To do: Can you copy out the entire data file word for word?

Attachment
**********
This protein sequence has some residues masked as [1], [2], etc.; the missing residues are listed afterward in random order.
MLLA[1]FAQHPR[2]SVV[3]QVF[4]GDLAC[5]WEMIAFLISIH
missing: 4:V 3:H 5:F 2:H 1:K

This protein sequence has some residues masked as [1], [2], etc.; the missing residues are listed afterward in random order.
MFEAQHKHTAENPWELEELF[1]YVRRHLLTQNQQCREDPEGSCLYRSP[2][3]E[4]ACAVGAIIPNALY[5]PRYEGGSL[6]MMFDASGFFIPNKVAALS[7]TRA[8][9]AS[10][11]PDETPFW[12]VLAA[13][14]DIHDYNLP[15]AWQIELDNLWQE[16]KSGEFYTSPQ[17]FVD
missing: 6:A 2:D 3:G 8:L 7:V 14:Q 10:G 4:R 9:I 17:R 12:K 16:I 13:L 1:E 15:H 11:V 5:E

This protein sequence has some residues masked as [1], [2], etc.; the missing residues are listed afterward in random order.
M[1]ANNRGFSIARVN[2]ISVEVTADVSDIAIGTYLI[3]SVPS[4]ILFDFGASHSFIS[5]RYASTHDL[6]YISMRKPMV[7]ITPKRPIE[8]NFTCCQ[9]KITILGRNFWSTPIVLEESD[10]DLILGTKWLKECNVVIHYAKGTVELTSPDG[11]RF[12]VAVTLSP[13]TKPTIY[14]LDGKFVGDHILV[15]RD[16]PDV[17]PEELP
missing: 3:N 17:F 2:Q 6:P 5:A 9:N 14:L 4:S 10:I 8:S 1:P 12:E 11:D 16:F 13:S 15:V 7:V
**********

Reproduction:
This protein sequence has some residues masked as [1], [2], etc.; the missing residues are listed afterward in random order.
MLLA[1]FAQHPR[2]SVV[3]QVF[4]GDLAC[5]WEMIAFLISIH
missing: 4:V 3:H 5:F 2:H 1:K

This protein sequence has some residues masked as [1], [2], etc.; the missing residues are listed afterward in random order.
MFEAQHKHTAENPWELEELF[1]YVRRHLLTQNQQCREDPEGSCLYRSP[2][3]E[4]ACAVGAIIPNALY[5]PRYEGGSL[6]MMFDASGFFIPNKVAALS[7]TRA[8][9]AS[10][11]PDETPFW[12]VLAA[13][14]DIHDYNLP[15]AWQIELDNLWQE[16]KSGEFYTSPQ[17]FVD
missing: 6:A 2:D 3:G 8:L 7:V 14:Q 10:G 4:R 9:I 17:R 12:K 16:I 13:L 1:E 15:H 11:V 5:E

This protein sequence has some residues masked as [1], [2], etc.; the missing residues are listed afterward in random order.
M[1]ANNRGFSIARVN[2]ISVEVTADVSDIAIGTYLI[3]SVPS[4]ILFDFGASHSFIS[5]RYASTHDL[6]YISMRKPMV[7]ITPKRPIE[8]NFTCCQ[9]KITILGRNFWSTPIVLEESD[10]DLILGTKWLKECNVVIHYAKGTVELTSPDG[11]RF[12]VAVTLSP[13]TKPTIY[14]LDGKFVGDHILV[15]RD[16]PDV[17]PEELP
missing: 3:N 17:F 2:Q 6:P 5:A 9:N 14:L 4:S 10:I 8:S 1:P 12:E 11:D 16:F 13:S 15:V 7:V